by Heather Rae
The term came up over lunch. A group of home energy evaluators convened at King Eider’s pub in Damariscotta. That morning, we had completed filming of an energy evaluation with the film crew from Maine Public Broadcasting Network. We were talking about the future of the country and the economy and our children; these topics, with this group, erupt out of discussions about energy and oil and staying warm in Maine. Curry Caputo, principal at Sustainable Structures, Inc. was one of the energy evaluators. He said his uncle, a therapist, uses a term to describe the end of cheap oil in America: Ontological Shock.
Everything as you know it and believe it to be true — will come into question. After an evening of “Googling” ontological shock, and watching the indie film, Crude Awakening/The Oil Crash, (a chillingly calm alarm) it occurred to me that we in Maine are getting a taste of what’s to come as the age of easily accessible and cheap oil comes to a close.
February’s storms put a stranglehold on mid-coast Maine. First, there were the power outages. Wide swathes of mid-Coast Maine remained without power for days. Which meant many were without heat. Which meant water pipes were a-freezin’ and a-crackin’. The toilets didn’t flush. Parents shuttled their broods to coffee shops and YMCAs and college gyms to find warmth and hot showers.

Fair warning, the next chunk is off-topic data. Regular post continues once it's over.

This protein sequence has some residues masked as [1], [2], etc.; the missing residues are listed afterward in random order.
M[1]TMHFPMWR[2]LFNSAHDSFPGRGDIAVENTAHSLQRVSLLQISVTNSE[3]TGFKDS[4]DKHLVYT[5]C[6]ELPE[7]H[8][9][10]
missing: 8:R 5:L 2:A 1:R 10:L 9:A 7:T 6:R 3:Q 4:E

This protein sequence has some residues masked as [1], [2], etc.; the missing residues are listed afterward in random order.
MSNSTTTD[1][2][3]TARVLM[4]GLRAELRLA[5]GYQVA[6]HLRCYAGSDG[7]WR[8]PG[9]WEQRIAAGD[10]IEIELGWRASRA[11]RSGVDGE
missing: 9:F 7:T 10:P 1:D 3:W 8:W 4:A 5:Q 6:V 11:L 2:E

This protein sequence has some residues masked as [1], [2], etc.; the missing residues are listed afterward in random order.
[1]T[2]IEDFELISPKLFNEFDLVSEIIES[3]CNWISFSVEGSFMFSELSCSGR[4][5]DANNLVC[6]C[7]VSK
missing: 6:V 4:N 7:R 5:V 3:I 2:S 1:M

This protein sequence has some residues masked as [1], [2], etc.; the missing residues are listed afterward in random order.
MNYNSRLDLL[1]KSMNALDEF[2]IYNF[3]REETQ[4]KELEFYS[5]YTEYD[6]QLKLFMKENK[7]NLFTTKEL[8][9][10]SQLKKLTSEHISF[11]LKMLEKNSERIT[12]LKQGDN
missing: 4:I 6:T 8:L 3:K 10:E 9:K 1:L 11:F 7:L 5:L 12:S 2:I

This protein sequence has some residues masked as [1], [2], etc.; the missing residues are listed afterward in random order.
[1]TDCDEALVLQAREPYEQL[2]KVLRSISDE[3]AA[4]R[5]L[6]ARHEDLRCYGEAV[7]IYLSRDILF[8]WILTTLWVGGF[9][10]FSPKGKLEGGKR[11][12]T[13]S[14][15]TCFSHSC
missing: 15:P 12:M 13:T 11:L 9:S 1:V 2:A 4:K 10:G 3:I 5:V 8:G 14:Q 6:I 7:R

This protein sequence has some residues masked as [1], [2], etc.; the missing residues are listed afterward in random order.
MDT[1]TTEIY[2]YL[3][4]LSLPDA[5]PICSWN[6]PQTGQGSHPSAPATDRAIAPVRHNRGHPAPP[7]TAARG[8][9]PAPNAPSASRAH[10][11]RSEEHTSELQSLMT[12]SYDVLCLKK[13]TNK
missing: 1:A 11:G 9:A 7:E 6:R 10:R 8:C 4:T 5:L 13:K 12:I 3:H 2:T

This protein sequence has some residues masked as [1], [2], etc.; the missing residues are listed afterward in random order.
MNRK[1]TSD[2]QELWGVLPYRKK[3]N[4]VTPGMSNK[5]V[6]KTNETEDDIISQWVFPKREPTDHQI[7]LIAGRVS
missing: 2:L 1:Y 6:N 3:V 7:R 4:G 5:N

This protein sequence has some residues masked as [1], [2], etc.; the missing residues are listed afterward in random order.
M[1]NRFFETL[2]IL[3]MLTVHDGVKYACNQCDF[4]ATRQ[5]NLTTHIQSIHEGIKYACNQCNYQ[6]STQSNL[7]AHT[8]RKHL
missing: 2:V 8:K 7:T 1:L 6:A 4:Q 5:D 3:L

Generators rumbled throughout the neighborhood and town. The regulator on the propane tank froze somewhere around 5am. (For a minute, it appeared that the silencing of the generator’s roar meant the resumption of grid power, but no.) The 90-year old great-aunt in the apartment unit was out of power and heat and hot water. Schedules were scrambled; meetings were canceled and offices closed.
As if we were living in a third world — struggling to engage in a first world economy — we shoveled snow from roofs, walkways, driveways. And then we were hit with back-to-back storms. Construction workers removed the sky’s deluge before they began repairs. Snow plows plied the roads throughout the night long, their drivers appearing bleary eyed at the local Irving station to down coffee and donuts…or as the day became night, they joined the plumbers at the local bar, on emergency call for bursting pipes and flooded basements, smelling of oil in their insulated overalls, taking in a beer or two before the next call. The hair is greasy and the clothes aromatic. For all of us. A giant yellow DOT plow had stuck in a towering bank of snow, and the plow itself had cracked into threes. The tips of trees bowed into roads, cracking huge limbs, strewing twigs and draping power lines.
My drive to town was glistening and beautiful. We settled in to simply getting by.
And, I couldn’t help but wonder, what if there were no fuel for the furnaces and boilers and DOT trucks…or it were so expensive to operate snowplows and heat homes that we could only wait for the sun to melt us into recovery?
Spring is officially here, event if the snow lingers. Trees remain bent to the roads, and the memory of this winter will be forced upon us for a while.